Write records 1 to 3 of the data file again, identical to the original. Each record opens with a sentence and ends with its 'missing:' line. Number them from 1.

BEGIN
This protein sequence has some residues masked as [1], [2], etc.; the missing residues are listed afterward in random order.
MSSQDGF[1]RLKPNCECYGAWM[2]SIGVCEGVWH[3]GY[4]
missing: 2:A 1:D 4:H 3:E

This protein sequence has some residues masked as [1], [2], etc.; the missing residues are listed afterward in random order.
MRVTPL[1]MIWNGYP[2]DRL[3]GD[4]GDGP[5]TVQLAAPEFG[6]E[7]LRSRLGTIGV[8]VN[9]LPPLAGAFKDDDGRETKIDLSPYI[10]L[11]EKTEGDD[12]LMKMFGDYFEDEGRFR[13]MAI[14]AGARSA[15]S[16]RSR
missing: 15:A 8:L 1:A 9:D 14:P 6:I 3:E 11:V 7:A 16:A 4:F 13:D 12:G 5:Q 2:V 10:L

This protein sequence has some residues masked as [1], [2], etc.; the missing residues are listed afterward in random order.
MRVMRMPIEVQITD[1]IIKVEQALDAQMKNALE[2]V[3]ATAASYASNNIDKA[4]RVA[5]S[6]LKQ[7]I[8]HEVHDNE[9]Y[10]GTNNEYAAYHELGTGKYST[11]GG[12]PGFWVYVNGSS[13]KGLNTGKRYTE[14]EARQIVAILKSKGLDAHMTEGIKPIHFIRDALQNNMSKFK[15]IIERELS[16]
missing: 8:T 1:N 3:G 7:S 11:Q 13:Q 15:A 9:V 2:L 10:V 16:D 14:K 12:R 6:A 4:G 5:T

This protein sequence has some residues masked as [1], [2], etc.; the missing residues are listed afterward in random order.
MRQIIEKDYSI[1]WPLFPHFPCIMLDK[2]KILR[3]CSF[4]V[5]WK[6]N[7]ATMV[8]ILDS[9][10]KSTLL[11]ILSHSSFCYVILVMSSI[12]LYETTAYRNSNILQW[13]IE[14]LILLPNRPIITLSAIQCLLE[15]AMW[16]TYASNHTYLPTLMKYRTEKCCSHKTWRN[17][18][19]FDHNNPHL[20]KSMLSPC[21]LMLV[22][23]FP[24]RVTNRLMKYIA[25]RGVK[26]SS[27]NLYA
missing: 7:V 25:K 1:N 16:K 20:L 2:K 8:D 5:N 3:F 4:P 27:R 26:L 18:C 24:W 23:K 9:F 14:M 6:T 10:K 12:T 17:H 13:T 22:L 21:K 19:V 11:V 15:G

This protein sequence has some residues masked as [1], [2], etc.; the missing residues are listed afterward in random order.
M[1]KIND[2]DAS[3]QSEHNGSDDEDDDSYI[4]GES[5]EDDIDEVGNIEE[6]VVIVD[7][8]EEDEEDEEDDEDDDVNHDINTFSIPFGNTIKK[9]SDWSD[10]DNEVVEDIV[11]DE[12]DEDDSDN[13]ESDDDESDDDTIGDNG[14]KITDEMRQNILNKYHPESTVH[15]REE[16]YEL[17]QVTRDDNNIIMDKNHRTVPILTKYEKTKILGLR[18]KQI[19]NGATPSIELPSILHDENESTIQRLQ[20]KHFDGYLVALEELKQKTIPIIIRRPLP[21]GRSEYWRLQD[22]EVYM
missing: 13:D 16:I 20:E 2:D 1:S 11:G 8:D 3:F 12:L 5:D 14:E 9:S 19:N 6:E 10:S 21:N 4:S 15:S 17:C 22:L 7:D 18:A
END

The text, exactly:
This protein sequence has some residues masked as [1], [2], etc.; the missing residues are listed afterward in random order.
MSSQDGF[1]RLKPNCECYGAWM[2]SIGVCEGVWH[3]GY[4]
missing: 2:A 1:D 4:H 3:E

This protein sequence has some residues masked as [1], [2], etc.; the missing residues are listed afterward in random order.
MRVTPL[1]MIWNGYP[2]DRL[3]GD[4]GDGP[5]TVQLAAPEFG[6]E[7]LRSRLGTIGV[8]VN[9]LPPLAGAFKDDDGRETKIDLSPYI[10]L[11]EKTEGDD[12]LMKMFGDYFEDEGRFR[13]MAI[14]AGARSA[15]S[16]RSR
missing: 15:A 8:L 1:A 9:D 14:P 6:I 3:E 11:V 7:A 16:A 4:F 13:D 12:G 5:Q 2:V 10:L

This protein sequence has some residues masked as [1], [2], etc.; the missing residues are listed afterward in random order.
MRVMRMPIEVQITD[1]IIKVEQALDAQMKNALE[2]V[3]ATAASYASNNIDKA[4]RVA[5]S[6]LKQ[7]I[8]HEVHDNE[9]Y[10]GTNNEYAAYHELGTGKYST[11]GG[12]PGFWVYVNGSS[13]KGLNTGKRYTE[14]EARQIVAILKSKGLDAHMTEGIKPIHFIRDALQNNMSKFK[15]IIERELS[16]
missing: 8:T 1:N 3:G 7:S 11:Q 13:Q 15:A 9:V 2:L 10:V 16:D 14:K 12:R 6:A 4:G 5:T